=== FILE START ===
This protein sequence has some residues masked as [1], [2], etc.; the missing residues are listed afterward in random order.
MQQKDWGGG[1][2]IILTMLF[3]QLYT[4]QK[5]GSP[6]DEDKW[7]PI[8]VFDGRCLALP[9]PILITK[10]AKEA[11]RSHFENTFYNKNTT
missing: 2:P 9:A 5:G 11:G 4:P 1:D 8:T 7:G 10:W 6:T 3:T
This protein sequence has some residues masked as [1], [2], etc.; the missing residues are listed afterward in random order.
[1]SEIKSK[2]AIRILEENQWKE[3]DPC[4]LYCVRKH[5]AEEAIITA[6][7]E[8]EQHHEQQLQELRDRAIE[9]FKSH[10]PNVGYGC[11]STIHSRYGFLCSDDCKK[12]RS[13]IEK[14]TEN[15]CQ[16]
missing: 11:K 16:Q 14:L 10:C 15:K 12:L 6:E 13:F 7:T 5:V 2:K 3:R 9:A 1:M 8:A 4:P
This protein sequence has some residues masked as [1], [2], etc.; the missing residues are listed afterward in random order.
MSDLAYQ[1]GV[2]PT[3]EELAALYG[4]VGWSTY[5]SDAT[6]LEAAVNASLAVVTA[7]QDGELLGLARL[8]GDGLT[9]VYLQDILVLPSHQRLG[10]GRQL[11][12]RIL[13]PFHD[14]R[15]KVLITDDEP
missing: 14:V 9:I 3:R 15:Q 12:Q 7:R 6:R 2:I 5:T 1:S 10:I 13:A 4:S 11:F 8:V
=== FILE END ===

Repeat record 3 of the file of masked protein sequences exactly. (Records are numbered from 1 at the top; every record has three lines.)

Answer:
This protein sequence has some residues masked as [1], [2], etc.; the missing residues are listed afterward in random order.
MSDLAYQ[1]GV[2]PT[3]EELAALYG[4]VGWSTY[5]SDAT[6]LEAAVNASLAVVTA[7]QDGELLGLARL[8]GDGLT[9]VYLQDILVLPSHQRLG[10]GRQL[11][12]RIL[13]PFHD[14]R[15]KVLITDDEP
missing: 14:V 9:I 3:R 15:Q 12:Q 7:R 6:R 2:I 5:T 1:S 10:I 13:A 4:S 11:F 8:V